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Weekend - shadows of echoes of memories of songs — LiveJournal
Went to fanf's birthday party yesterday. The weather was just perfect for a barbecue (where was all this sunshine in June/July/August, eh?); my STEAK was a bit on the chewy side but the salmon in Laphroaig worked fairly well. Could have done with more whisky though. Strawberries and cream went down well, as always, but the real hit was fanf's mum's garlic mushrooms. Mmmmmm.

It was lovely to see existing friends and make new ones. And very flattering to acquire a one-man fan-club for the evening, but since I only want him for his pinball machine (he has a Star Trek TNG pinball table in his room!) I didn't think it was fair to lead him on too much. It's fun to flirt sometimes, and K. is a lovely chap, but I don't have anything more than flirting available to give at the moment.

Today I didn't wake up till late; decided it would be a shame to waste the nicest weekend of the year, so sion_a went to wander round Cambridge with the intention of Seeing Interesting Stuff and incidentally teaching me to use my SLR camera. Before embarking on our expedition, we went for a very nice lunch at the Pickerel -- I had the biggest Caesar salad I've ever seen in my life (which I couldn't finish), and sion_a had a tasty-looking spicy beanburger.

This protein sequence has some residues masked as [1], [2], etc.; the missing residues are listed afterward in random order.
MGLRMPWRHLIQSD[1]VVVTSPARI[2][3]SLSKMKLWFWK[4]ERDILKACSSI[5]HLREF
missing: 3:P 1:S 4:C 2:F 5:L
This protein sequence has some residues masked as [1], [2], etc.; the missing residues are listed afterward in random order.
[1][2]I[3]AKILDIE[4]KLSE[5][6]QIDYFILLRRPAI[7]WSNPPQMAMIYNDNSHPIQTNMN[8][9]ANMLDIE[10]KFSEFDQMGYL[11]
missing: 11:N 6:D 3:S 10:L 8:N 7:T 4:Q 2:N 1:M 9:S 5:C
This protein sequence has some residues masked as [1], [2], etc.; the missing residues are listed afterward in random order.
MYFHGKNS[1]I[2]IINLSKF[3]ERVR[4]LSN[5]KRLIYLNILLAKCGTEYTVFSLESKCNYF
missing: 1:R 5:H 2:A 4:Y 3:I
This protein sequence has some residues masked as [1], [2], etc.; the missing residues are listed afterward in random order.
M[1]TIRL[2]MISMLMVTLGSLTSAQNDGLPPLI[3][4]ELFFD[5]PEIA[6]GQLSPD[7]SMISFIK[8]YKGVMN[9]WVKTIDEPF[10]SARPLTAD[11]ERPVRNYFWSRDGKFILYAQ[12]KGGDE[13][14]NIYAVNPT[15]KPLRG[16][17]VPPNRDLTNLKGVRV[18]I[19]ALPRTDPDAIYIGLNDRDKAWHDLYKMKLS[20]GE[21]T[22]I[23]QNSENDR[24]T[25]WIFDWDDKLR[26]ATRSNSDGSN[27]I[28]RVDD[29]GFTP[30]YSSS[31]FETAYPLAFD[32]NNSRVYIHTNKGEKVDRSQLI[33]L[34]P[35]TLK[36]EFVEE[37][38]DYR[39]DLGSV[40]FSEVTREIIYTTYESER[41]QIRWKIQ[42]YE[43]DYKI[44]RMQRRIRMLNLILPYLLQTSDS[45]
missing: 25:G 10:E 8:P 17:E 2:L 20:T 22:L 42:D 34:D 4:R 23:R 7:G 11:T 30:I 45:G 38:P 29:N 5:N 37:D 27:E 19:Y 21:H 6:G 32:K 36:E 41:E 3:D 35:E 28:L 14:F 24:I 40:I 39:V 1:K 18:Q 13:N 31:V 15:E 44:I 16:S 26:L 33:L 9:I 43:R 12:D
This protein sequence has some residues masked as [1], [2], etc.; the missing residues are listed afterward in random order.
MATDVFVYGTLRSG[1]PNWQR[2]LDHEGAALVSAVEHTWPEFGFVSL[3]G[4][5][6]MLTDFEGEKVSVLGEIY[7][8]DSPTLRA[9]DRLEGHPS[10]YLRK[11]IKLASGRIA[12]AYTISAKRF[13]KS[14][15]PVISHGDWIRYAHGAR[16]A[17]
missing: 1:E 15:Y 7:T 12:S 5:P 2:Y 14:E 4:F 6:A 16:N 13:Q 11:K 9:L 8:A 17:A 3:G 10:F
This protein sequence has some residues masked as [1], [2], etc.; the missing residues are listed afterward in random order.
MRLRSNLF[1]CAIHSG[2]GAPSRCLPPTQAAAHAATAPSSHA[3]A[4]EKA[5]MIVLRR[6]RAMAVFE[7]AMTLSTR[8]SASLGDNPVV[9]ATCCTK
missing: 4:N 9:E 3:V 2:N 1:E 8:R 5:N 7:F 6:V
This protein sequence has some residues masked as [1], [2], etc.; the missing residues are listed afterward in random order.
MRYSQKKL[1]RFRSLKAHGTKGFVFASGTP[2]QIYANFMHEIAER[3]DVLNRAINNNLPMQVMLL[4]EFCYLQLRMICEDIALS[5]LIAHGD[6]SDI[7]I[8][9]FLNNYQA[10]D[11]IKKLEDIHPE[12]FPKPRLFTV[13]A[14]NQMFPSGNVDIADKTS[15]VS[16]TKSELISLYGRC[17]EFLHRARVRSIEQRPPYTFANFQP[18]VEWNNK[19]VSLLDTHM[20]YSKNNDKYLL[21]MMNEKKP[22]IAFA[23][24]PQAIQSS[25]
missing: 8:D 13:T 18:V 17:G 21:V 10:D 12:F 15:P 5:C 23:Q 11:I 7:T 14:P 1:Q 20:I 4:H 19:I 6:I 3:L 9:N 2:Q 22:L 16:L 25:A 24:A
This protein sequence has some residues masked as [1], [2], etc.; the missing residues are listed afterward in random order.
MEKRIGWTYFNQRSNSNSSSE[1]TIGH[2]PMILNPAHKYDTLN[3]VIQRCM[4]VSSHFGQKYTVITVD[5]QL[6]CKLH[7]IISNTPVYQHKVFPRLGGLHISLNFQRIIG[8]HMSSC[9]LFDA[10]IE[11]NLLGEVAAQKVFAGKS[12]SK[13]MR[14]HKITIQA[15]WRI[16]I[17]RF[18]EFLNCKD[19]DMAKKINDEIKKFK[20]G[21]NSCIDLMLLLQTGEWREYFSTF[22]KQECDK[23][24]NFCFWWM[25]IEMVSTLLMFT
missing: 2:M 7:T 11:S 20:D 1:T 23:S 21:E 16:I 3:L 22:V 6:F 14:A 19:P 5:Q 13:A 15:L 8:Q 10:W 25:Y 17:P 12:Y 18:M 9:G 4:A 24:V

And then, we wandered. Thankfully not past too many shops (though I did wander into Oxfam and accidentally bought some shoes and the video of High Fidelity) -- down to the river, and along the river, and then back up and round and at that point I lost track of where we were as I was just following sion_a. In the course of our wandering we took in Ridley Hall and Robinson College, as well as the surprisingly interesting architecture of the Sidgwick site.

It was strange walking along the deserted back streets, and campus-like university site, having the time and space to stop and stare at odd bits of buildings, or interesting effects of light and space, without odd looks from tourists and inhabitants alike. Everything was so deathly silent that at times it felt as though we were wandering around a long-forgotten city of the ancients, searching for clues to the people who once inhabited it. Without people around it's possible to abandon all sense of scale; the pattern of leaves against a low wall can acquire as much interest and importance as a towering building. The air felt heavy with sunlight and dust.

I didn't actually take many photos with the SLR (though I took a few with the digicam, which I may put up here at some point) as the battery for the light-meter wasn't working. Took one or two, though; it's all so complicated, but hopefully I'll get the hang of it one day. I will have to develop a steadier hand, though, or get a tripod.